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Scholars should start from bottom, too

I refer to the report, “Paper qualifications alone not a ticket to success: Heng” (May 18).

I refer to the report, “Paper qualifications alone not a ticket to success: Heng” (May 18).

The statement conflicts with the practices in many ministries and statutory boards where salaries for the same job scope are differentiated down to the details of whether one attained first- or second-class honours.

Shouldn’t two people performing similar job scopes be paid equally? If a degree holder and a diploma holder perform equally well for the same job scope and receive the same bonus, the dollar amount would still be less for the lower-paid one.

We should reward only when competence at work has been proven. Yet, the progress of scholars is accelerated even where non-scholar co-workers have more experience or, sometimes, more competence.

As scholars are usually chosen after they complete their A-Levels, there are no clear indications of their competence in the work environment. But they have greater access to opportunities because their career path has been planned or is different from others.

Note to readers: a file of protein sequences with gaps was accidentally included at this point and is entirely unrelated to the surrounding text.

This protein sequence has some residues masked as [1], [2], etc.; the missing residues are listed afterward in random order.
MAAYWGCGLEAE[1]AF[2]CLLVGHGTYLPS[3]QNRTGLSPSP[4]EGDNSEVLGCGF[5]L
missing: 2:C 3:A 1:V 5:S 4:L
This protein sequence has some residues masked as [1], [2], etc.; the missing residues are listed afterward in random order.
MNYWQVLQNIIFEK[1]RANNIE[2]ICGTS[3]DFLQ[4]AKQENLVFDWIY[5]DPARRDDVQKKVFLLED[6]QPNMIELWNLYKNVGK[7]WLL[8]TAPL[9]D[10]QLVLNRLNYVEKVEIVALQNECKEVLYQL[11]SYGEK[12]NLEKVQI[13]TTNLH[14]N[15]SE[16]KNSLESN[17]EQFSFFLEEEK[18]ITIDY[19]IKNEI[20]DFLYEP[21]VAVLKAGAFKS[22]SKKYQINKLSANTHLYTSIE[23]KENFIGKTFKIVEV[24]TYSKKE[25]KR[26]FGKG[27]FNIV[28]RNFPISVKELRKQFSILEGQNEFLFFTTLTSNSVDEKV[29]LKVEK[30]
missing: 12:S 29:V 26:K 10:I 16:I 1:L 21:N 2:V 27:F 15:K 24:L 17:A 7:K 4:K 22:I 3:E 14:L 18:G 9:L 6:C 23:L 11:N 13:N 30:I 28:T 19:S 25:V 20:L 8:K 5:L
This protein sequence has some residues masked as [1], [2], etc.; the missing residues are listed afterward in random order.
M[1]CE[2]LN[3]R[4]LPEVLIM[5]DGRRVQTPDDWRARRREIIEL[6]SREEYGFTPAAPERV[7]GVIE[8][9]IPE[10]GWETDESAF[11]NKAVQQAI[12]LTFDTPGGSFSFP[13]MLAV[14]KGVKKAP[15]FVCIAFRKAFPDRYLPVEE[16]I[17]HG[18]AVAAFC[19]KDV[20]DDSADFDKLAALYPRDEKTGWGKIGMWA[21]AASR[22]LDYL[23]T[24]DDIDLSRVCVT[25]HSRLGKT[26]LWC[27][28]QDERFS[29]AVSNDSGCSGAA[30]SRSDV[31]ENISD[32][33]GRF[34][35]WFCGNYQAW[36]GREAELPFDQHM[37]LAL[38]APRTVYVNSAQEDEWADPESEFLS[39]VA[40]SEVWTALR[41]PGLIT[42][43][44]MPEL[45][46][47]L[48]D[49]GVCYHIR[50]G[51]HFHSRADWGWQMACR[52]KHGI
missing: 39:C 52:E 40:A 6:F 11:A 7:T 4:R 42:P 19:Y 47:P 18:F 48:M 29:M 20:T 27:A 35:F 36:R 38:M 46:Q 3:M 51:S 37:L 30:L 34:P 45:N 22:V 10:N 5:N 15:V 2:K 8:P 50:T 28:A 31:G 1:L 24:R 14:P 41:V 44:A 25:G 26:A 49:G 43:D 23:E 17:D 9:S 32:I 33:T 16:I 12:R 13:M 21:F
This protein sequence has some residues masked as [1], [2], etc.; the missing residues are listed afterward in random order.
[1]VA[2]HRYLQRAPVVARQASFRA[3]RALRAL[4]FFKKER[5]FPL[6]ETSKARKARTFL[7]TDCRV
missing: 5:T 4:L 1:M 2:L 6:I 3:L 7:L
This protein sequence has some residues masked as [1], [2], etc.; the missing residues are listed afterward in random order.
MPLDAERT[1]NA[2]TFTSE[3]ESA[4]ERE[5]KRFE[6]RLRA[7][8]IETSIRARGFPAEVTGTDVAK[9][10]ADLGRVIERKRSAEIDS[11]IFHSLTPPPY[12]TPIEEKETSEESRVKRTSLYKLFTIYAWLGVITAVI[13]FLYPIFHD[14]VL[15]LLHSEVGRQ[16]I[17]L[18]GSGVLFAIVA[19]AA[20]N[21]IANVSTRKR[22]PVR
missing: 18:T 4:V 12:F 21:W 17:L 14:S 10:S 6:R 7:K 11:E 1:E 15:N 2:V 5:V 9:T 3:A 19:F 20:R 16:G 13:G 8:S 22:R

It would be better if scholars were to start from the bottom, like anyone else, and compete on the same level. They would be more motivated and, with equal chances of promotion, so would others around them.

We should rethink our position in rewarding good academic results and qualifications. It is one thing to reward academic achievement with a scholarship, and another to promise faster career advancement.

If all of us, including our ministers, agree that paper qualifications mean nothing when it comes to career success, then maybe Singapore’s largest employer, the Public Service, must change how it selects, grooms and motivates talent.

Our ministers can urge us to be less engrossed in the paper chase, but they cannot convince us because the practices stated above are most evident in the government sector.

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